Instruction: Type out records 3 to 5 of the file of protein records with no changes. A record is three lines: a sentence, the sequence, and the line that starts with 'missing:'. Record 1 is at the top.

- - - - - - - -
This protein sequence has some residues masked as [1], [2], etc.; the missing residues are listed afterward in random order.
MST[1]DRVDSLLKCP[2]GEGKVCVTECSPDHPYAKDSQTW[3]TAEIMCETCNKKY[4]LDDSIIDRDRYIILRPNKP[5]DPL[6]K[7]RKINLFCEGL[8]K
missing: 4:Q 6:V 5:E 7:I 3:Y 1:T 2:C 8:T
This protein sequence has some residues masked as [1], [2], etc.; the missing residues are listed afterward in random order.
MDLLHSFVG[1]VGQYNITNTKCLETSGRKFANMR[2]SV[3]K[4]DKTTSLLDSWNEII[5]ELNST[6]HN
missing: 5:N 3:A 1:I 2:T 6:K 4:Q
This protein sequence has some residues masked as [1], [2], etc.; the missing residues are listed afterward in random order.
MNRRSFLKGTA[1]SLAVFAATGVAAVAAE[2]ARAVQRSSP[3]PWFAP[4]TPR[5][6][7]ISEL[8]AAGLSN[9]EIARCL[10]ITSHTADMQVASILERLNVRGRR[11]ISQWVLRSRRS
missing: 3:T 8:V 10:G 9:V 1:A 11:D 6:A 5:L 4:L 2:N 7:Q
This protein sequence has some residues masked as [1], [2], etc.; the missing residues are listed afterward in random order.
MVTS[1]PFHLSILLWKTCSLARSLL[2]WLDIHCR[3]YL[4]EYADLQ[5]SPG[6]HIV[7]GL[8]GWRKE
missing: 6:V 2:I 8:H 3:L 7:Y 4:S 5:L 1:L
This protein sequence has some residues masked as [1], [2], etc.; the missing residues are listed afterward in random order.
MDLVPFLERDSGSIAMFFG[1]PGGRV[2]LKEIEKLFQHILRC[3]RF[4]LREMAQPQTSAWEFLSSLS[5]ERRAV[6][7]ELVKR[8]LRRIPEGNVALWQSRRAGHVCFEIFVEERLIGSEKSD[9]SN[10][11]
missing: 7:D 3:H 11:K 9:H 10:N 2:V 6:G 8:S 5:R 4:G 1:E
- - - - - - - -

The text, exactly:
This protein sequence has some residues masked as [1], [2], etc.; the missing residues are listed afterward in random order.
MNRRSFLKGTA[1]SLAVFAATGVAAVAAE[2]ARAVQRSSP[3]PWFAP[4]TPR[5][6][7]ISEL[8]AAGLSN[9]EIARCL[10]ITSHTADMQVASILERLNVRGRR[11]ISQWVLRSRRS
missing: 3:T 8:V 10:G 9:V 1:A 11:D 6:A 5:L 4:L 2:N 7:Q
This protein sequence has some residues masked as [1], [2], etc.; the missing residues are listed afterward in random order.
MVTS[1]PFHLSILLWKTCSLARSLL[2]WLDIHCR[3]YL[4]EYADLQ[5]SPG[6]HIV[7]GL[8]GWRKE
missing: 6:V 2:I 8:H 3:L 7:Y 4:S 5:L 1:L
This protein sequence has some residues masked as [1], [2], etc.; the missing residues are listed afterward in random order.
MDLVPFLERDSGSIAMFFG[1]PGGRV[2]LKEIEKLFQHILRC[3]RF[4]LREMAQPQTSAWEFLSSLS[5]ERRAV[6][7]ELVKR[8]LRRIPEGNVALWQSRRAGHVCFEIFVEERLIGSEKSD[9]SN[10][11]
missing: 7:D 3:H 11:K 9:H 10:N 2:V 6:G 8:S 5:R 4:G 1:E